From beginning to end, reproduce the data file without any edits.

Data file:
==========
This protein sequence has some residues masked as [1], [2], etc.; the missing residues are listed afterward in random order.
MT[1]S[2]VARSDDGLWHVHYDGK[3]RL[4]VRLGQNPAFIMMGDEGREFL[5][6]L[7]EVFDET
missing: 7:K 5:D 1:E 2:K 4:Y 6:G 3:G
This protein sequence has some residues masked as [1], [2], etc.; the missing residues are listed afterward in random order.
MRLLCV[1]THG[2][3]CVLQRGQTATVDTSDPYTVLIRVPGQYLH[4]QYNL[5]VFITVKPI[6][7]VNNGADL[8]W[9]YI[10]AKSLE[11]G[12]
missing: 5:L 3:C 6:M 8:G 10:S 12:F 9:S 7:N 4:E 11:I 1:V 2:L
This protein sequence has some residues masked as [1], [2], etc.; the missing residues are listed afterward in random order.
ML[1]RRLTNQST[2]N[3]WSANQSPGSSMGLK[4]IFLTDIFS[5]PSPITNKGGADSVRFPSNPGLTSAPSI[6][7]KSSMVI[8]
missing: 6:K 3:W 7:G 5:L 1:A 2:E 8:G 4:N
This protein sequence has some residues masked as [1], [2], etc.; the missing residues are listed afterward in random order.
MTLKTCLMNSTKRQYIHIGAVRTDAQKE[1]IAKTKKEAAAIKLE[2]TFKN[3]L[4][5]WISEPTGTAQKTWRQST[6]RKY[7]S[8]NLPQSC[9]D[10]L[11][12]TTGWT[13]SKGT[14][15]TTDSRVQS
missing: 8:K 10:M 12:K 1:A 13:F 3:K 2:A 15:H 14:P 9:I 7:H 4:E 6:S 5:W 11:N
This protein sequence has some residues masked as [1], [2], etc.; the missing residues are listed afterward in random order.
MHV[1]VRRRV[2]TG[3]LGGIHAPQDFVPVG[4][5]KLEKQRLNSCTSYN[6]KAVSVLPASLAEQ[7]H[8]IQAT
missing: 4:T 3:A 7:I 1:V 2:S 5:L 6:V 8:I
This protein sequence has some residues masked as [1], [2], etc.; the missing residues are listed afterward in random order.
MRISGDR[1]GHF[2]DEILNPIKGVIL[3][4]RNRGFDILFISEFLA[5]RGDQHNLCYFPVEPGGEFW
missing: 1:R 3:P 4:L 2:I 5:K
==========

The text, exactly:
This protein sequence has some residues masked as [1], [2], etc.; the missing residues are listed afterward in random order.
MT[1]S[2]VARSDDGLWHVHYDGK[3]RL[4]VRLGQNPAFIMMGDEGREFL[5][6]L[7]EVFDET
missing: 7:K 5:D 1:E 2:K 4:Y 6:G 3:G
This protein sequence has some residues masked as [1], [2], etc.; the missing residues are listed afterward in random order.
MRLLCV[1]THG[2][3]CVLQRGQTATVDTSDPYTVLIRVPGQYLH[4]QYNL[5]VFITVKPI[6][7]VNNGADL[8]W[9]YI[10]AKSLE[11]G[12]
missing: 5:L 3:C 6:M 8:G 10:S 12:F 9:S 7:N 4:E 11:I 1:V 2:L
This protein sequence has some residues masked as [1], [2], etc.; the missing residues are listed afterward in random order.
ML[1]RRLTNQST[2]N[3]WSANQSPGSSMGLK[4]IFLTDIFS[5]PSPITNKGGADSVRFPSNPGLTSAPSI[6][7]KSSMVI[8]
missing: 6:K 3:W 7:G 5:L 1:A 2:E 8:G 4:N
This protein sequence has some residues masked as [1], [2], etc.; the missing residues are listed afterward in random order.
MTLKTCLMNSTKRQYIHIGAVRTDAQKE[1]IAKTKKEAAAIKLE[2]TFKN[3]L[4][5]WISEPTGTAQKTWRQST[6]RKY[7]S[8]NLPQSC[9]D[10]L[11][12]TTGWT[13]SKGT[14][15]TTDSRVQS
missing: 8:K 10:M 12:K 1:A 13:F 3:K 2:A 15:H 14:P 9:I 7:H 4:E 6:S 5:W 11:N
This protein sequence has some residues masked as [1], [2], etc.; the missing residues are listed afterward in random order.
MHV[1]VRRRV[2]TG[3]LGGIHAPQDFVPVG[4][5]KLEKQRLNSCTSYN[6]KAVSVLPASLAEQ[7]H[8]IQAT
missing: 4:T 3:A 7:I 1:V 2:S 5:L 6:V 8:I
This protein sequence has some residues masked as [1], [2], etc.; the missing residues are listed afterward in random order.
MRISGDR[1]GHF[2]DEILNPIKGVIL[3][4]RNRGFDILFISEFLA[5]RGDQHNLCYFPVEPGGEFW
missing: 1:R 3:P 4:L 2:I 5:K